Document Type


Department or Administrative Unit

Nutrition Exercise and Health Sciences

Publication Date




To examine the contribution of child, maternal and household factors in stunting, wasting and underweight among children under 5 years in Ethiopia. Design

Quantitative cross-sectional design based on nationally representative data. Setting

Urban and rural areas of Ethiopia. Participants

Younger (0–24 months; n 4199) and older age groups (25–59 months; n 5497), giving a total of 9696 children. Results

Among the younger age group, 29 % were stunted, 14 % were wasted and 19 % were underweight; and among the older age group, the prevalence of stunting, wasting and underweight was 47, 8 and 28 %, respectively. Being female, intake of multiple micronutrients, household having a piped source of drinking-water, high maternal BMI, higher household wealth and higher maternal education were associated with decreased odds of at least one form of undernutrition in both groups. On the other hand, children who were anaemic, had low birth weight, drank from a bottle, and children of stunted or wasted or working mothers were more likely to be stunted, wasted or underweight in both groups (P<0·05). While most predictors and/or risk factors followed a similar pattern across the two age groups, child factors had higher leverage in the younger than the older group across the three forms of undernutrition. Conclusions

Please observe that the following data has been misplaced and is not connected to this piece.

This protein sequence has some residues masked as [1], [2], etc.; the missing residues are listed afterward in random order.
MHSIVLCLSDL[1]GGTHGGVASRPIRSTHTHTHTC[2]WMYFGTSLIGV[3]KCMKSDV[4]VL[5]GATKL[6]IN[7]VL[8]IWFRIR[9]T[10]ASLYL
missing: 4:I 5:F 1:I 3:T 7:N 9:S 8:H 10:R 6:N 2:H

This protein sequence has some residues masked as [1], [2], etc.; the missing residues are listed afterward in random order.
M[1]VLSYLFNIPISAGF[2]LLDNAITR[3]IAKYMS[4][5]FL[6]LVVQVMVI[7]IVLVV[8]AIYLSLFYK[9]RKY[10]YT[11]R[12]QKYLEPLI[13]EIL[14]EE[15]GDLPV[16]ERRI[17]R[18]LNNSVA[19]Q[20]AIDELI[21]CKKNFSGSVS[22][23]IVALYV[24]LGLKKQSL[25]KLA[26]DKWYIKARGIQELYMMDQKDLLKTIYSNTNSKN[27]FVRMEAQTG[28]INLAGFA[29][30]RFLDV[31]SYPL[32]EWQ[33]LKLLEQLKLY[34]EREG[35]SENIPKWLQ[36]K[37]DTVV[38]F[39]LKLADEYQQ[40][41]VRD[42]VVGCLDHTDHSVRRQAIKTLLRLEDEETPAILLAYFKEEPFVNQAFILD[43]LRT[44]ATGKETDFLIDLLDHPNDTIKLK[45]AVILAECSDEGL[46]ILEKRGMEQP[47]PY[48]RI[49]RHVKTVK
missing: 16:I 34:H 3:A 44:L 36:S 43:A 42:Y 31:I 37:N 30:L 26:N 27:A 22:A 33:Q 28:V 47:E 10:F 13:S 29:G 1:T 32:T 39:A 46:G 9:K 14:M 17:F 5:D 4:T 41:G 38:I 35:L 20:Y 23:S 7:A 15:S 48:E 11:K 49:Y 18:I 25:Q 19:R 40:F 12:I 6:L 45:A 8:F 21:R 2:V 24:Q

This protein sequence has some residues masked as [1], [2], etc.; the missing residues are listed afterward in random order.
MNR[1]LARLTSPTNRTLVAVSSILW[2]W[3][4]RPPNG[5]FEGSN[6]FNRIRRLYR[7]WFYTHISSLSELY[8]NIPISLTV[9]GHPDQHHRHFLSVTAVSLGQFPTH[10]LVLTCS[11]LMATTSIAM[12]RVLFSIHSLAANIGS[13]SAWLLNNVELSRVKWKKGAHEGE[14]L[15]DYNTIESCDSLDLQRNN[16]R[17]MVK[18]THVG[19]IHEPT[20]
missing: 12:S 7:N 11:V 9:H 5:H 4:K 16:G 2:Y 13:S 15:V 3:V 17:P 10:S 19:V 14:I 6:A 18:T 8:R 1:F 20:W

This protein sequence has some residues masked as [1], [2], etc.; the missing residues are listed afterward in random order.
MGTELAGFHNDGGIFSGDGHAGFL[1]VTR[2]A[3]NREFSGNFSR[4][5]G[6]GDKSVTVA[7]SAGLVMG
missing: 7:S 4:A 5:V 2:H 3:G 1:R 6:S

Multiple set of factors predicted childhood undernutrition in Ethiopia. The study underscores the importance of intervening in the first 1000 days through promoting maternal education, maternal–child health services, mother’s nutrition and improving intrahousehold food distribution.


This article was originally published in Public Health Nutrition. The full-text article from the publisher can be found here.


Public Health Nutrition


© The Authors 2019